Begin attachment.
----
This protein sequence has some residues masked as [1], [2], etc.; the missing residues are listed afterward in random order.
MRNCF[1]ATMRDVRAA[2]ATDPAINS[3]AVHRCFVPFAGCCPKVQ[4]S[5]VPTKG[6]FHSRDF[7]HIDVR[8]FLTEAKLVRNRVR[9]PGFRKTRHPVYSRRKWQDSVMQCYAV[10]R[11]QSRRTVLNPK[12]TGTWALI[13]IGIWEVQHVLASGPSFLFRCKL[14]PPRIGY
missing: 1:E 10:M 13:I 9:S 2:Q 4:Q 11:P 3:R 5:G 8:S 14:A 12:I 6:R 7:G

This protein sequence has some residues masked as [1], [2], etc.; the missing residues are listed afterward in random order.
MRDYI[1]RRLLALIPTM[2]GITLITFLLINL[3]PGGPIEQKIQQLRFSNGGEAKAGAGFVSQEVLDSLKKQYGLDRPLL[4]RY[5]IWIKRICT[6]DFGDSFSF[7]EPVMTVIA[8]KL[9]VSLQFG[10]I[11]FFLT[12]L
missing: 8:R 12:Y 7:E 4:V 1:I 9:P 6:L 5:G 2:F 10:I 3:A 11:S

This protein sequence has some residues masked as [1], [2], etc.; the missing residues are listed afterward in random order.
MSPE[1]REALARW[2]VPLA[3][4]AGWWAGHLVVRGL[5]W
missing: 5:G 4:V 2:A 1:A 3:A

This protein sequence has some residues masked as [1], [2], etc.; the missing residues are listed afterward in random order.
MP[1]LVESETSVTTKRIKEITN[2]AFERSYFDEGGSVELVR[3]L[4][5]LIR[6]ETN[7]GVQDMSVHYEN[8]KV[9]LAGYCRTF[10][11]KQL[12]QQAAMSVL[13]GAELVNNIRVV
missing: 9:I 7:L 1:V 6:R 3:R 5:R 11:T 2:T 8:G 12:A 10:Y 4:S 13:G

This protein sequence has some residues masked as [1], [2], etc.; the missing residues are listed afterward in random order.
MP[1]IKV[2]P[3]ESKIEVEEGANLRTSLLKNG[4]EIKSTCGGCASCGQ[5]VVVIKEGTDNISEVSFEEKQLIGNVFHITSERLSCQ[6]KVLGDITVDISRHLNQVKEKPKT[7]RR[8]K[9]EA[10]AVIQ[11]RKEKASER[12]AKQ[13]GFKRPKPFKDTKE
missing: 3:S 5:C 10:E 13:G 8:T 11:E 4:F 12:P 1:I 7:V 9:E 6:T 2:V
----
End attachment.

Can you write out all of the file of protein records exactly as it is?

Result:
This protein sequence has some residues masked as [1], [2], etc.; the missing residues are listed afterward in random order.
MRNCF[1]ATMRDVRAA[2]ATDPAINS[3]AVHRCFVPFAGCCPKVQ[4]S[5]VPTKG[6]FHSRDF[7]HIDVR[8]FLTEAKLVRNRVR[9]PGFRKTRHPVYSRRKWQDSVMQCYAV[10]R[11]QSRRTVLNPK[12]TGTWALI[13]IGIWEVQHVLASGPSFLFRCKL[14]PPRIGY
missing: 1:E 10:M 13:I 9:S 2:Q 4:Q 11:P 3:R 5:G 8:S 14:A 12:I 6:R 7:G

This protein sequence has some residues masked as [1], [2], etc.; the missing residues are listed afterward in random order.
MRDYI[1]RRLLALIPTM[2]GITLITFLLINL[3]PGGPIEQKIQQLRFSNGGEAKAGAGFVSQEVLDSLKKQYGLDRPLL[4]RY[5]IWIKRICT[6]DFGDSFSF[7]EPVMTVIA[8]KL[9]VSLQFG[10]I[11]FFLT[12]L
missing: 8:R 12:Y 7:E 4:V 1:I 9:P 6:L 5:G 2:F 10:I 3:A 11:S

This protein sequence has some residues masked as [1], [2], etc.; the missing residues are listed afterward in random order.
MSPE[1]REALARW[2]VPLA[3][4]AGWWAGHLVVRGL[5]W
missing: 5:G 4:V 2:A 1:A 3:A

This protein sequence has some residues masked as [1], [2], etc.; the missing residues are listed afterward in random order.
MP[1]LVESETSVTTKRIKEITN[2]AFERSYFDEGGSVELVR[3]L[4][5]LIR[6]ETN[7]GVQDMSVHYEN[8]KV[9]LAGYCRTF[10][11]KQL[12]QQAAMSVL[13]GAELVNNIRVV
missing: 9:I 7:L 1:V 6:R 3:R 5:R 11:T 2:T 8:G 12:A 10:Y 4:S 13:G

This protein sequence has some residues masked as [1], [2], etc.; the missing residues are listed afterward in random order.
MP[1]IKV[2]P[3]ESKIEVEEGANLRTSLLKNG[4]EIKSTCGGCASCGQ[5]VVVIKEGTDNISEVSFEEKQLIGNVFHITSERLSCQ[6]KVLGDITVDISRHLNQVKEKPKT[7]RR[8]K[9]EA[10]AVIQ[11]RKEKASER[12]AKQ[13]GFKRPKPFKDTKE
missing: 3:S 5:C 10:E 13:G 8:T 11:E 4:F 12:P 1:I 7:V 9:E 6:T 2:V